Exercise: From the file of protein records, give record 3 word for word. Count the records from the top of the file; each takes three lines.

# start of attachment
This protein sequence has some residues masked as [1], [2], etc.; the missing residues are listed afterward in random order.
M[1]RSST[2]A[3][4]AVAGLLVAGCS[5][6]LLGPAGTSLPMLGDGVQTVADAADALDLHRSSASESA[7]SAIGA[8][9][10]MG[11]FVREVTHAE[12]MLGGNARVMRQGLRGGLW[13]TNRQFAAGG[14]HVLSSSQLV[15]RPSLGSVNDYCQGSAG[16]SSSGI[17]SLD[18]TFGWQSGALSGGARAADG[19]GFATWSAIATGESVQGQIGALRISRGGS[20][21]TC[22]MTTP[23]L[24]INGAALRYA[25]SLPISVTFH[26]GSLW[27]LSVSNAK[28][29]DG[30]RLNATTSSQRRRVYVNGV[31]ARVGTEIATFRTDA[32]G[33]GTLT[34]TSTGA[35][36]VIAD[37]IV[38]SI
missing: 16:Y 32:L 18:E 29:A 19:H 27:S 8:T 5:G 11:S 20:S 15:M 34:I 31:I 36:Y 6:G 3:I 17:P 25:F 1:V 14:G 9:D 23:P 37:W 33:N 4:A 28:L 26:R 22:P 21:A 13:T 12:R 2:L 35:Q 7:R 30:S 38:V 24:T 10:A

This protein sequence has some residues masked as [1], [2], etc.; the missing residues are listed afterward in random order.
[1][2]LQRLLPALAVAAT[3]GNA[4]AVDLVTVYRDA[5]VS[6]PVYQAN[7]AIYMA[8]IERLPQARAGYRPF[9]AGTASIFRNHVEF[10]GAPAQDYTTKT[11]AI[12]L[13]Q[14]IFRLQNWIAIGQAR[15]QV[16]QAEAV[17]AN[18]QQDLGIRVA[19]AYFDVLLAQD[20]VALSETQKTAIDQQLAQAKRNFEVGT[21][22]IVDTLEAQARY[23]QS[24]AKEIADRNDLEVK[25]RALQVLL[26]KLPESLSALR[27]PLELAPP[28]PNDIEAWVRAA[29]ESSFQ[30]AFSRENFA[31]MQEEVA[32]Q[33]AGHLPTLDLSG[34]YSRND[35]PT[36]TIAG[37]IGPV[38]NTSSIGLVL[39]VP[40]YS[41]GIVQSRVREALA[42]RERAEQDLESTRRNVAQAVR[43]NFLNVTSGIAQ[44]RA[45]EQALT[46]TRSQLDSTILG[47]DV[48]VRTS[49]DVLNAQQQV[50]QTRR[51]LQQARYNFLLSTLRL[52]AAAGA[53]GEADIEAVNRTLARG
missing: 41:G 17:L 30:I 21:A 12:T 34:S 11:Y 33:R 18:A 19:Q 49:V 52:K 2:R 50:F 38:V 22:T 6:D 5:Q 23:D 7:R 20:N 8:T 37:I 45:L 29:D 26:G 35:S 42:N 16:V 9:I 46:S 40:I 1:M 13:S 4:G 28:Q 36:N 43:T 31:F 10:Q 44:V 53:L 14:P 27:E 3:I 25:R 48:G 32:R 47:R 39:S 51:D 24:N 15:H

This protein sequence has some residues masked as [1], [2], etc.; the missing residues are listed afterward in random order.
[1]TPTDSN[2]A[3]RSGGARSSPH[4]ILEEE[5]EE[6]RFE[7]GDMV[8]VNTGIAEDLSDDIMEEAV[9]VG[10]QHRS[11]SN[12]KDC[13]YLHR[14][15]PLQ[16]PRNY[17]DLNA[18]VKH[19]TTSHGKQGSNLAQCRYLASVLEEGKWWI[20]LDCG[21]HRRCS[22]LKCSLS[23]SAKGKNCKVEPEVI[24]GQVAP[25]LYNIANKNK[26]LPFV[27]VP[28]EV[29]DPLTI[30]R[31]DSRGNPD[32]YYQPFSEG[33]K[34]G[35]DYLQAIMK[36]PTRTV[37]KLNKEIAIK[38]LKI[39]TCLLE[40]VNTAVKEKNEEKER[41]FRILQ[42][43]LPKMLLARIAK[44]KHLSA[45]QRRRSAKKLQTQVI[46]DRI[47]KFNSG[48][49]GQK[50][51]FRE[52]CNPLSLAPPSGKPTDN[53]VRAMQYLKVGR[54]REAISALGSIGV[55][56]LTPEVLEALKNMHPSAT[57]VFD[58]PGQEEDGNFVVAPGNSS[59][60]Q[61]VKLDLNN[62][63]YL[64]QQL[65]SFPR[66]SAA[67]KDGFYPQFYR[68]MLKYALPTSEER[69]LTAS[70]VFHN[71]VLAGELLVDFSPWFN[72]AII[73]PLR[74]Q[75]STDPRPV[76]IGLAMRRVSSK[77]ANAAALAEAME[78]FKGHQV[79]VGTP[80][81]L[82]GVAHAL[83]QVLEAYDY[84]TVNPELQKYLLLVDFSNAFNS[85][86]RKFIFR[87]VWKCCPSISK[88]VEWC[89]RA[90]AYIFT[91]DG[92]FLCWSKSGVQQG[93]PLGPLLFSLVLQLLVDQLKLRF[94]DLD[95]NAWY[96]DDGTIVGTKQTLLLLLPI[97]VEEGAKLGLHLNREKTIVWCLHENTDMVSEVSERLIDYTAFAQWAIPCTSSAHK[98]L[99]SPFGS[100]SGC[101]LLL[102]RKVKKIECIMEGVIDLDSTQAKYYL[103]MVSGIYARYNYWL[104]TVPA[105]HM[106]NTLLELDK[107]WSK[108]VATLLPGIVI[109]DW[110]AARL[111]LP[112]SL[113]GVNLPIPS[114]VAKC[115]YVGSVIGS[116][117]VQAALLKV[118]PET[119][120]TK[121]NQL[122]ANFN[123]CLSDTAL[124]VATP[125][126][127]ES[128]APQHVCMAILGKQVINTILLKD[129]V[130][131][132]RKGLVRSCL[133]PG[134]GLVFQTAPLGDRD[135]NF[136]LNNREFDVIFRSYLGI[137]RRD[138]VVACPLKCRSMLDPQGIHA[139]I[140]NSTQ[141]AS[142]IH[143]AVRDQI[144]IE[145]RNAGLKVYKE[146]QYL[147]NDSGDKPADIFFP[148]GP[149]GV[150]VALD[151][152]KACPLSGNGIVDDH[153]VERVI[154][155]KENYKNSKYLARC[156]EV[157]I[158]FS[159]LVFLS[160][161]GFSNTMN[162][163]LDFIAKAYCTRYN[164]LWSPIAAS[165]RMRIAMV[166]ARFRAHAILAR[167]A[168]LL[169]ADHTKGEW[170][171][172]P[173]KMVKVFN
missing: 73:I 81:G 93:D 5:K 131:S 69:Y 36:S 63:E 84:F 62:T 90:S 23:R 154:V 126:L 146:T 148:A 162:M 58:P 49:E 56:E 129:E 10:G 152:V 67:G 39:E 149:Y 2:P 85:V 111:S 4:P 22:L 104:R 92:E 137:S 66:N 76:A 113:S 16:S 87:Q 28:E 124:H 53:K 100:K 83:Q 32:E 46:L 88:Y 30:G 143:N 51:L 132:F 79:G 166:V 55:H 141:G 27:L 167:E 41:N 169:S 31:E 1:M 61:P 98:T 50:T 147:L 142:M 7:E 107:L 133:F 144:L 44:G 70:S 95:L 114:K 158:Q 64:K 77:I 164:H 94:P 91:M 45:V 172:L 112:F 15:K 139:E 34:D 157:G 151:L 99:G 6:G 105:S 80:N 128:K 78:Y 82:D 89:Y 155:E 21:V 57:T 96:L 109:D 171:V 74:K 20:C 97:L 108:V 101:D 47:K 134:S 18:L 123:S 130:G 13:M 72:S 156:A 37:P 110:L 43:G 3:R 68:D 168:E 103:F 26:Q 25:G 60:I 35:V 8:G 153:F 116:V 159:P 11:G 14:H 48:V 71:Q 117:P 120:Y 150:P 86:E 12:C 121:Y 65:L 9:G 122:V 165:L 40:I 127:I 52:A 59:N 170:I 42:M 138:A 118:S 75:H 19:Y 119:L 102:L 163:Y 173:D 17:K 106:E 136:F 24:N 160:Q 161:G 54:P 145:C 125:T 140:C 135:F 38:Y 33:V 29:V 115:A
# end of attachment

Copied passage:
This protein sequence has some residues masked as [1], [2], etc.; the missing residues are listed afterward in random order.
[1]TPTDSN[2]A[3]RSGGARSSPH[4]ILEEE[5]EE[6]RFE[7]GDMV[8]VNTGIAEDLSDDIMEEAV[9]VG[10]QHRS[11]SN[12]KDC[13]YLHR[14][15]PLQ[16]PRNY[17]DLNA[18]VKH[19]TTSHGKQGSNLAQCRYLASVLEEGKWWI[20]LDCG[21]HRRCS[22]LKCSLS[23]SAKGKNCKVEPEVI[24]GQVAP[25]LYNIANKNK[26]LPFV[27]VP[28]EV[29]DPLTI[30]R[31]DSRGNPD[32]YYQPFSEG[33]K[34]G[35]DYLQAIMK[36]PTRTV[37]KLNKEIAIK[38]LKI[39]TCLLE[40]VNTAVKEKNEEKER[41]FRILQ[42][43]LPKMLLARIAK[44]KHLSA[45]QRRRSAKKLQTQVI[46]DRI[47]KFNSG[48][49]GQK[50][51]FRE[52]CNPLSLAPPSGKPTDN[53]VRAMQYLKVGR[54]REAISALGSIGV[55][56]LTPEVLEALKNMHPSAT[57]VFD[58]PGQEEDGNFVVAPGNSS[59][60]Q[61]VKLDLNN[62][63]YL[64]QQL[65]SFPR[66]SAA[67]KDGFYPQFYR[68]MLKYALPTSEER[69]LTAS[70]VFHN[71]VLAGELLVDFSPWFN[72]AII[73]PLR[74]Q[75]STDPRPV[76]IGLAMRRVSSK[77]ANAAALAEAME[78]FKGHQV[79]VGTP[80][81]L[82]GVAHAL[83]QVLEAYDY[84]TVNPELQKYLLLVDFSNAFNS[85][86]RKFIFR[87]VWKCCPSISK[88]VEWC[89]RA[90]AYIFT[91]DG[92]FLCWSKSGVQQG[93]PLGPLLFSLVLQLLVDQLKLRF[94]DLD[95]NAWY[96]DDGTIVGTKQTLLLLLPI[97]VEEGAKLGLHLNREKTIVWCLHENTDMVSEVSERLIDYTAFAQWAIPCTSSAHK[98]L[99]SPFGS[100]SGC[101]LLL[102]RKVKKIECIMEGVIDLDSTQAKYYL[103]MVSGIYARYNYWL[104]TVPA[105]HM[106]NTLLELDK[107]WSK[108]VATLLPGIVI[109]DW[110]AARL[111]LP[112]SL[113]GVNLPIPS[114]VAKC[115]YVGSVIGS[116][117]VQAALLKV[118]PET[119][120]TK[121]NQL[122]ANFN[123]CLSDTAL[124]VATP[125][126][127]ES[128]APQHVCMAILGKQVINTILLKD[129]V[130][131][132]RKGLVRSCL[133]PG[134]GLVFQTAPLGDRD[135]NF[136]LNNREFDVIFRSYLGI[137]RRD[138]VVACPLKCRSMLDPQGIHA[139]I[140]NSTQ[141]AS[142]IH[143]AVRDQI[144]IE[145]RNAGLKVYKE[146]QYL[147]NDSGDKPADIFFP[148]GP[149]GV[150]VALD[151][152]KACPLSGNGIVDDH[153]VERVI[154][155]KENYKNSKYLARC[156]EV[157]I[158]FS[159]LVFLS[160][161]GFSNTMN[162][163]LDFIAKAYCTRYN[164]LWSPIAAS[165]RMRIAMV[166]ARFRAHAILAR[167]A[168]LL[169]ADHTKGEW[170][171][172]P[173]KMVKVFN
missing: 73:I 81:G 93:D 5:K 131:S 69:Y 36:S 63:E 84:F 62:T 90:S 23:R 154:V 126:L 146:T 148:A 162:M 58:P 49:E 56:E 129:E 10:G 152:V 67:G 39:E 149:Y 2:P 85:V 111:S 4:P 22:L 104:R 92:E 137:S 66:N 76:A 113:S 16:S 87:Q 28:E 124:H 53:K 100:K 83:Q 32:E 46:L 88:Y 30:G 143:N 51:L 132:F 79:G 166:V 55:H 141:G 27:L 167:E 41:N 169:S 31:E 1:M 61:P 98:T 50:T 147:L 142:M 7:E 107:L 133:F 144:L 44:G 70:S 95:L 114:K 158:Q 64:K 77:I 164:H 94:P 91:M 45:V 172:L 112:F 15:K 139:E 34:D 157:G 151:L 99:G 6:G 105:S 80:N 128:K 78:Y 82:D 89:Y 155:E 21:V 57:T 96:L 109:D 171:V 74:K 20:C 97:L 108:V 101:D 47:K 134:S 18:L 123:S 130:G 13:M 72:S 156:A 37:P 110:L 43:G 3:R 68:D 168:E 103:F 26:Q 25:G 60:I 35:V 8:G 153:F 116:V 159:P 11:G 14:H 48:V 71:Q 117:P 120:Y 150:P 86:E 12:C 121:Y 65:L 9:G 122:V 165:L 40:I 127:I 52:A 59:N 170:I 42:M 138:A 118:S 75:H 19:Y 119:L 102:L 163:Y 173:D 17:K 106:E 136:F 24:N 160:Q 161:G 54:P 145:C 125:T 140:C 135:F 38:Y 33:V 29:V 115:A